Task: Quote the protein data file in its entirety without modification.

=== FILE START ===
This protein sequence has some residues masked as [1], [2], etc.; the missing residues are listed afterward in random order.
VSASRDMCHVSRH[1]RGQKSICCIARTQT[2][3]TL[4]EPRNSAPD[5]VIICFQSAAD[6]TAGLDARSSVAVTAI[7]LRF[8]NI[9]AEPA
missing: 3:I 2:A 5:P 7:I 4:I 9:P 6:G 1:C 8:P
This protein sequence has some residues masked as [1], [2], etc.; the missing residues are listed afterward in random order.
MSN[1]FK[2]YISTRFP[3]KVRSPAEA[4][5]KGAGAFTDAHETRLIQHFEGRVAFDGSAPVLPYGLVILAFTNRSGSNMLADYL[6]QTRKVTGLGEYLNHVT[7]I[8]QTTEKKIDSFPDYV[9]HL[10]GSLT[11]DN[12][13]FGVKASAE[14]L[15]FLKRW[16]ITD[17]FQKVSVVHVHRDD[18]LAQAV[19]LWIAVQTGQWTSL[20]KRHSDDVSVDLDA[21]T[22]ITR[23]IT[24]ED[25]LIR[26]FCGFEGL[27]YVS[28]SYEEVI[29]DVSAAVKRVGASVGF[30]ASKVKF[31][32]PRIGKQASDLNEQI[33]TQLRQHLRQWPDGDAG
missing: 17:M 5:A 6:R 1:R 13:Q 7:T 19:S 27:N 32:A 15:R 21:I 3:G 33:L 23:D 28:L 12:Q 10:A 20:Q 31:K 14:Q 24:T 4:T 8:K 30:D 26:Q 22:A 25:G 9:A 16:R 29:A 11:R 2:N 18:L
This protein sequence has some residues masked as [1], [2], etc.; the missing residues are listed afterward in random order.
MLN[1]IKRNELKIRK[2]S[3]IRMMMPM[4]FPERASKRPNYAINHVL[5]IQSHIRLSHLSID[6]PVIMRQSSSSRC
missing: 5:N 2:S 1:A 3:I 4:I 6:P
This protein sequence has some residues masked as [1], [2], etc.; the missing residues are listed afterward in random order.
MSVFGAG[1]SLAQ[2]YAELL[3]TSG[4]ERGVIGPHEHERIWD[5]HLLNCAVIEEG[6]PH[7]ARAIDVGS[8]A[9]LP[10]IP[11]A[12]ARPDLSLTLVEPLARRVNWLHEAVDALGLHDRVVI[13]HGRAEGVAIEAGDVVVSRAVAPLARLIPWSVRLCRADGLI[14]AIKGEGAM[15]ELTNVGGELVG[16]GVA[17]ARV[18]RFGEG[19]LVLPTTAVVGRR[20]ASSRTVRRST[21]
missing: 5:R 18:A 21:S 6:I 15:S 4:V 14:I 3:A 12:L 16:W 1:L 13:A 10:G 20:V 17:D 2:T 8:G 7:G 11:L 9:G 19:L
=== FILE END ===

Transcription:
This protein sequence has some residues masked as [1], [2], etc.; the missing residues are listed afterward in random order.
VSASRDMCHVSRH[1]RGQKSICCIARTQT[2][3]TL[4]EPRNSAPD[5]VIICFQSAAD[6]TAGLDARSSVAVTAI[7]LRF[8]NI[9]AEPA
missing: 3:I 2:A 5:P 7:I 4:I 9:P 6:G 1:C 8:P
This protein sequence has some residues masked as [1], [2], etc.; the missing residues are listed afterward in random order.
MSN[1]FK[2]YISTRFP[3]KVRSPAEA[4][5]KGAGAFTDAHETRLIQHFEGRVAFDGSAPVLPYGLVILAFTNRSGSNMLADYL[6]QTRKVTGLGEYLNHVT[7]I[8]QTTEKKIDSFPDYV[9]HL[10]GSLT[11]DN[12][13]FGVKASAE[14]L[15]FLKRW[16]ITD[17]FQKVSVVHVHRDD[18]LAQAV[19]LWIAVQTGQWTSL[20]KRHSDDVSVDLDA[21]T[22]ITR[23]IT[24]ED[25]LIR[26]FCGFEGL[27]YVS[28]SYEEVI[29]DVSAAVKRVGASVGF[30]ASKVKF[31][32]PRIGKQASDLNEQI[33]TQLRQHLRQWPDGDAG
missing: 17:M 5:A 6:R 1:R 13:Q 7:T 19:S 27:N 32:A 15:R 21:I 3:G 33:L 23:D 28:L 12:Q 10:A 20:Q 31:K 14:Q 24:T 4:T 8:K 30:D 26:Q 22:A 25:G 9:A 16:R 29:A 11:R 2:N 18:L
This protein sequence has some residues masked as [1], [2], etc.; the missing residues are listed afterward in random order.
MLN[1]IKRNELKIRK[2]S[3]IRMMMPM[4]FPERASKRPNYAINHVL[5]IQSHIRLSHLSID[6]PVIMRQSSSSRC
missing: 5:N 2:S 1:A 3:I 4:I 6:P
This protein sequence has some residues masked as [1], [2], etc.; the missing residues are listed afterward in random order.
MSVFGAG[1]SLAQ[2]YAELL[3]TSG[4]ERGVIGPHEHERIWD[5]HLLNCAVIEEG[6]PH[7]ARAIDVGS[8]A[9]LP[10]IP[11]A[12]ARPDLSLTLVEPLARRVNWLHEAVDALGLHDRVVI[13]HGRAEGVAIEAGDVVVSRAVAPLARLIPWSVRLCRADGLI[14]AIKGEGAM[15]ELTNVGGELVG[16]GVA[17]ARV[18]RFGEG[19]LVLPTTAVVGRR[20]ASSRTVRRST[21]
missing: 5:R 18:A 21:S 6:I 15:S 4:V 14:I 3:A 12:L 16:W 1:L 13:A 10:G 20:V 17:D 2:T 8:G 7:G 11:L 9:G 19:L